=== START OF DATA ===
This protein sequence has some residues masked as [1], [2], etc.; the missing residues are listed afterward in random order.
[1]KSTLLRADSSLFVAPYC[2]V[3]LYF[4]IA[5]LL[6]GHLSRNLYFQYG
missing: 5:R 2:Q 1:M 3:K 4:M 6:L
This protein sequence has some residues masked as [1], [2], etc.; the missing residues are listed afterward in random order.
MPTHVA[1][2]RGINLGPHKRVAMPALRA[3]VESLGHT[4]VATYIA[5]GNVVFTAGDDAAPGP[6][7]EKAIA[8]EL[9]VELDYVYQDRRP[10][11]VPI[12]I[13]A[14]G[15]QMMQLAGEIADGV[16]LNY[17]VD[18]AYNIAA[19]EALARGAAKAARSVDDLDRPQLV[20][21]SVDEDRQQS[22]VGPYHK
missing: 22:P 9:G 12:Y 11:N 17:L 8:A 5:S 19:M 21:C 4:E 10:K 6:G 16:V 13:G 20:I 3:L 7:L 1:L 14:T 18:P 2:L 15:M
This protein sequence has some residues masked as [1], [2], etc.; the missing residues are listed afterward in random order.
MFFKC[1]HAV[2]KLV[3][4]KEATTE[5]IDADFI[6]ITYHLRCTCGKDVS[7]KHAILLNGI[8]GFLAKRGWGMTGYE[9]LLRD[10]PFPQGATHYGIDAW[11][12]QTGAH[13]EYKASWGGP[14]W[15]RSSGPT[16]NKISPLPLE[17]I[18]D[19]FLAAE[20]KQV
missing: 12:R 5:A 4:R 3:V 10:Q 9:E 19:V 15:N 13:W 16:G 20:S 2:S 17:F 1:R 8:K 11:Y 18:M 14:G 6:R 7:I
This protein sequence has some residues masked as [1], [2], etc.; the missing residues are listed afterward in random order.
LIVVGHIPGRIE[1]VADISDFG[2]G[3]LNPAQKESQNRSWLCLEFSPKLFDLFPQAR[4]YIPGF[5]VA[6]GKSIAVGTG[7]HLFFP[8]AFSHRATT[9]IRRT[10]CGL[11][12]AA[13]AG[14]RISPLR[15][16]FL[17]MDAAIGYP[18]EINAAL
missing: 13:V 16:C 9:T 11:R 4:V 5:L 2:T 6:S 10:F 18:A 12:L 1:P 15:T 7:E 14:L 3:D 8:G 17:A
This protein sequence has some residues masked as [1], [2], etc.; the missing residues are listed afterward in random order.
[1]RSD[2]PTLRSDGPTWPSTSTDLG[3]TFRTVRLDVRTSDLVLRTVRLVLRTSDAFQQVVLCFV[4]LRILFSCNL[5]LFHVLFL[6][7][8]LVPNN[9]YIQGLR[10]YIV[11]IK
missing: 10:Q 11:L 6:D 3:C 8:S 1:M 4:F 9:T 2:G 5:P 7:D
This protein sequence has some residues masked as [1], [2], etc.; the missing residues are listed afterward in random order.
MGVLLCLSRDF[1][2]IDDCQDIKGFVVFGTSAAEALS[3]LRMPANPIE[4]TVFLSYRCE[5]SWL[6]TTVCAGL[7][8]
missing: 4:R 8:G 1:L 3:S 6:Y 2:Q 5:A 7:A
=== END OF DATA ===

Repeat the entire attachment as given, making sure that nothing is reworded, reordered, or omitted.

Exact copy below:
This protein sequence has some residues masked as [1], [2], etc.; the missing residues are listed afterward in random order.
[1]KSTLLRADSSLFVAPYC[2]V[3]LYF[4]IA[5]LL[6]GHLSRNLYFQYG
missing: 5:R 2:Q 1:M 3:K 4:M 6:L
This protein sequence has some residues masked as [1], [2], etc.; the missing residues are listed afterward in random order.
MPTHVA[1][2]RGINLGPHKRVAMPALRA[3]VESLGHT[4]VATYIA[5]GNVVFTAGDDAAPGP[6][7]EKAIA[8]EL[9]VELDYVYQDRRP[10][11]VPI[12]I[13]A[14]G[15]QMMQLAGEIADGV[16]LNY[17]VD[18]AYNIAA[19]EALARGAAKAARSVDDLDRPQLV[20][21]SVDEDRQQS[22]VGPYHK
missing: 22:P 9:G 12:Y 11:N 17:L 8:A 5:S 19:M 21:C 4:E 10:K 6:G 16:V 13:G 20:I 3:L 7:L 1:L 14:T 18:P 2:L 15:M
This protein sequence has some residues masked as [1], [2], etc.; the missing residues are listed afterward in random order.
MFFKC[1]HAV[2]KLV[3][4]KEATTE[5]IDADFI[6]ITYHLRCTCGKDVS[7]KHAILLNGI[8]GFLAKRGWGMTGYE[9]LLRD[10]PFPQGATHYGIDAW[11][12]QTGAH[13]EYKASWGGP[14]W[15]RSSGPT[16]NKISPLPLE[17]I[18]D[19]FLAAE[20]KQV
missing: 12:R 5:A 4:R 3:V 10:Q 9:E 19:V 15:N 13:W 16:G 20:S 2:S 17:F 1:R 8:K 11:Y 18:M 14:G 6:R 7:I
This protein sequence has some residues masked as [1], [2], etc.; the missing residues are listed afterward in random order.
LIVVGHIPGRIE[1]VADISDFG[2]G[3]LNPAQKESQNRSWLCLEFSPKLFDLFPQAR[4]YIPGF[5]VA[6]GKSIAVGTG[7]HLFFP[8]AFSHRATT[9]IRRT[10]CGL[11][12]AA[13]AG[14]RISPLR[15][16]FL[17]MDAAIGYP[18]EINAAL
missing: 13:V 16:C 9:T 11:R 4:V 5:L 2:T 6:S 10:F 18:A 12:L 1:P 15:T 7:E 14:L 3:D 8:G 17:A
This protein sequence has some residues masked as [1], [2], etc.; the missing residues are listed afterward in random order.
[1]RSD[2]PTLRSDGPTWPSTSTDLG[3]TFRTVRLDVRTSDLVLRTVRLVLRTSDAFQQVVLCFV[4]LRILFSCNL[5]LFHVLFL[6][7][8]LVPNN[9]YIQGLR[10]YIV[11]IK
missing: 10:Q 11:L 6:D 3:C 8:S 1:M 4:F 9:T 2:G 5:P 7:D
This protein sequence has some residues masked as [1], [2], etc.; the missing residues are listed afterward in random order.
MGVLLCLSRDF[1][2]IDDCQDIKGFVVFGTSAAEALS[3]LRMPANPIE[4]TVFLSYRCE[5]SWL[6]TTVCAGL[7][8]
missing: 4:R 8:G 1:L 3:S 6:Y 2:Q 5:A 7:A